Most Aruban authors are self-taught. They have educated themselves in the art of the trade. A writer’s school does not exist on the island. And courses have only just begun to emerge. Munye Oduber comments that ‘plenty of reading’ is probably the best education a writer can give himself. “Through reading a lot, you develop an eye and a sense for stories and sentence structure. But listening to stories also does help. I grew up in a time when television did not exist yet. Much of what I now know about the art of story-telling, I learned on the porch at my parents’ house. My mother and grandmother used to tell us stories every night. Or they had us participate in word games. Aside from that, as a child I read everything that I could get my hands on, and started writing my own stories as of a young age,” says Oduber. She continues with the remark that many people who claim to be writers, fail as readers. She marks it as a possible cause for the limited quality of some publications in Aruba. “A person who does not read himself, lacks the tools to improve his own work”, she says.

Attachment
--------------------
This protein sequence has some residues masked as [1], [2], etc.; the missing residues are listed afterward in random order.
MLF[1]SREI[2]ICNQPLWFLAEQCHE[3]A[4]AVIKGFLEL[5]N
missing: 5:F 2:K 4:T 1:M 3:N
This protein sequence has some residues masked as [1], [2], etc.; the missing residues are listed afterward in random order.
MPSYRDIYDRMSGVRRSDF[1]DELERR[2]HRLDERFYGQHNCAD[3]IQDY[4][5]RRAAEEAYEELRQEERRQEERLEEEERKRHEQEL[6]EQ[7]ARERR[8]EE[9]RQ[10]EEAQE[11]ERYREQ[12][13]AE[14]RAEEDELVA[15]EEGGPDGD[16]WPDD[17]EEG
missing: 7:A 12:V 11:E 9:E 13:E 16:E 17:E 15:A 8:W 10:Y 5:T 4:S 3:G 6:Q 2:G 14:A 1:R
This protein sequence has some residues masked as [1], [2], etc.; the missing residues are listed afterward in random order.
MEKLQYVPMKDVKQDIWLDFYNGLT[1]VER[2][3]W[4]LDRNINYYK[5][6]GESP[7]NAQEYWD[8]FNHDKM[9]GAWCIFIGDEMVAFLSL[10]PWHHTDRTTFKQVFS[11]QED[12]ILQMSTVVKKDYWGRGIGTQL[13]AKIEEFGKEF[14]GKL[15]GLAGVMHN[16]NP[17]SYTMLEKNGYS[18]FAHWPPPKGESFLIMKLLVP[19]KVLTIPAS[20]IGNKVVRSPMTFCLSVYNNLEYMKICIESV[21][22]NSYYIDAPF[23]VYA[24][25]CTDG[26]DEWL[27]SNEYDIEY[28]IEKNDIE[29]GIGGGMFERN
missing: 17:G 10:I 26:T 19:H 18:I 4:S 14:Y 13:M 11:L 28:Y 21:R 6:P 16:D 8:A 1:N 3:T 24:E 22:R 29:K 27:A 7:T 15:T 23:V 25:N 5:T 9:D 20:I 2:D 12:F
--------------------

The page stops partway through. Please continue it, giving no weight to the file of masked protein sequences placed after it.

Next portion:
About the Author

Anouska Kock, a Caribbean writer of Surinamese-Dutch descent, is a freelance journalist and editorial consultant. She is also the founder and moderator of Caribbean Literary Salon and currently lives in Aruba.

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About Anansesem

Anansesem is an online magazine of Caribbean children's and young adult literature by adults and children. We strive to bring you the best in news, reviews and creative content from the world of Caribbean children's publishing.